July 30, 2018

Eighth Grade is in select theaters on July 13th, 2018.

Adolescence is a painfully awkward experience that each of us is forced to overcome. Every motion, every word – everything as a preteen is a vulnerable, uncomfortable mess that feels like you’re under a microscope. Just thinking back on my preteens makes me cringe, and yet here we are in the movie theater reliving this period in accurate, excruciating detail. Yet what sets Eighth Grade apart isn’t just its realism (although it certainly adds to its brilliance), it’s the fact that it speaks to all of us who have ever felt at any point in our lives that we don’t belong.

Eighth Grade serves as an accurate homage to our youth. The movie centers on an awkward, soft- spoken eighth grader named Kayla, portrayed by Elsie Fisher who is truly refreshing in the role by delivering a phenomenal performance that truly engrosses the viewer and captures the heart of the film but also because she is one of many actors in the film chosen to portray people their actual age. Yet Kayla isn’t content being the shy girl in the back of the class. Instead, she engrosses herself in social media as an outlet to be the girl she wants to be. Kayla stars in her own Youtube channel where she imparts wisdom and advice to her viewers, encouraging others to be themselves and to put themselves out there. Truly, the advice is more of a way to act like the girl she wants to be and seems more like a cathartic pep talk we would’ve had in front of a mirror before social media, rather than in front of a camera.

Yet Kayla struggles with breaking out of her mold. She can’t make eye contact with her crush in class. And when invited to a popular classmate’s birthday party by the girl’s mom, Kayla struggles to connect with anyone and finds herself trying to leave the party early as she obsesses over her Instagram feed. Acting like a confident, put together girl is easier said than done. Throughout many moments, Kayla tries to overcome her social anxiety, in acts that truly seem monumental to her, but are insignificant and unnoticed by any of the people she tries to desperately to connect to. Barely stuttering out about unrelated thoughts when talking to others or murmuring “good job” when two popular students win “best eyes”, Kayla is trapped by the uncaring nature of adolescence and her own struggle with being outgoing.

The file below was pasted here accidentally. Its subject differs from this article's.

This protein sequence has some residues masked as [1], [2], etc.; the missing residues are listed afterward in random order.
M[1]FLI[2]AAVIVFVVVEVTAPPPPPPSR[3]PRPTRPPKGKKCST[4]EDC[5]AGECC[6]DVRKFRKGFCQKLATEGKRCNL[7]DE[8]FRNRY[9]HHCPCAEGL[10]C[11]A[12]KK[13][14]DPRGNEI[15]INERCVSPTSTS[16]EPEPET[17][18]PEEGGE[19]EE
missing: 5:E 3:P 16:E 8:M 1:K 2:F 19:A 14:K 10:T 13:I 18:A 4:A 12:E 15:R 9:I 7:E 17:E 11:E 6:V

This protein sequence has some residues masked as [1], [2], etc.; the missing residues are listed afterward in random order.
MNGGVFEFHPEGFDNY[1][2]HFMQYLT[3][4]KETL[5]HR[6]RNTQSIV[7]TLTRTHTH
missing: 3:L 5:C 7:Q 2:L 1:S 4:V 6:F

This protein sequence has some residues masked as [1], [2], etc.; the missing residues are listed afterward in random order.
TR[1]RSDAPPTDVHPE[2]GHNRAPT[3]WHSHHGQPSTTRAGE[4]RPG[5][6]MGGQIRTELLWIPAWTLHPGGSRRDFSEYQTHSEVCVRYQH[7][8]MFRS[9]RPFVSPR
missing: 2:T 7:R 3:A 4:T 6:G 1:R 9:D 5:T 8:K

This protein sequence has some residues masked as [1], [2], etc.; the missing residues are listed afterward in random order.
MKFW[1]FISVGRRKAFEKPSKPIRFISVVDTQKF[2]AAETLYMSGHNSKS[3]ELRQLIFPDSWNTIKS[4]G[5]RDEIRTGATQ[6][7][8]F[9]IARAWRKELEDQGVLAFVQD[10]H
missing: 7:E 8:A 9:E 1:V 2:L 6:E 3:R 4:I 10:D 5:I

The film is bolstered by a variety of heartfelt and touching moments. Her relationship with her single father (Josh Hamilton) as he tries to comfort her when she asks if he was ashamed of having a daughter like her, of her finding a semblance of normality and social interaction when she meets a high school senior who finally gets her, and most of all, the many moments of self-reflection she has with herself – finding a time capsule from when she first entered middle school to signing off of her last vlog. All of these moments elevate the movie into something truly powerful and meaningful.

Eighth Grade is one of this year’s titans, serving as the best summer release this year so far. It manages to address insecurity and loneliness in a completely new way. It’s fresh – it’s a film uniquely of this generation. And it addresses everything between social media, growing up, and discovering ourselves. It strikes a perfect balance between not being overly optimistic (there is no happily ever after) and also not being soul crushing or depressing. It’s hopeful yet real.

Despite being a film about an eighth grader (portrayed by someone who just finished their eighth grade year, no less), it can resonate with anyone. Not just because we’ve been there before, but because it addresses a struggle with ourselves that any one of us is familiar with. There aren’t many real villains in the movie. Apart from a few throwaway lines, no one really bullies Kayla. It’s actually the opposite – the main strife of the movie comes from Kayla’s inability to connect with people, of letting her own social anxiety stand in her way. And it’s not even because she lets it – between volunteering to do Karaoke and trying to awkwardly seduce her crush, Kayla is truly brave. She isn’t a helpless victim of her social anxiety. She puts in effort to break out of it, putting the biggest struggle of the film between her and herself. A battle all to familiar to most of us.

A movie written and directed by Bo Burnham, the youtube star turned celebrity comedian, Eighth Grade is nothing if not charming. With the weight of its source material, the movie is hilarious because of how real it is. Despite the lofty message, it isn’t depressing or overwhelming. It’s hopeful, not overly so, and it is because its relatable and takes the awkwardness of adolescence and translates that into relatable comedy.

Eighth Grade is ambitious. Written, directed, or even produced by any other person or studio, its own self-doubt could have prevented this truly amazing film from being what it is today. It is raw, emotional, and heartfelt. But most of all, it nails everything it sets out to do and more.

Rating: 5 out of 5

Johnny Johnny (Senior Contributor) was born and raised in San Diego. He's been a fan of films the majority of his life. He enjoys the feeling it invokes and the power it has to take you to another place.
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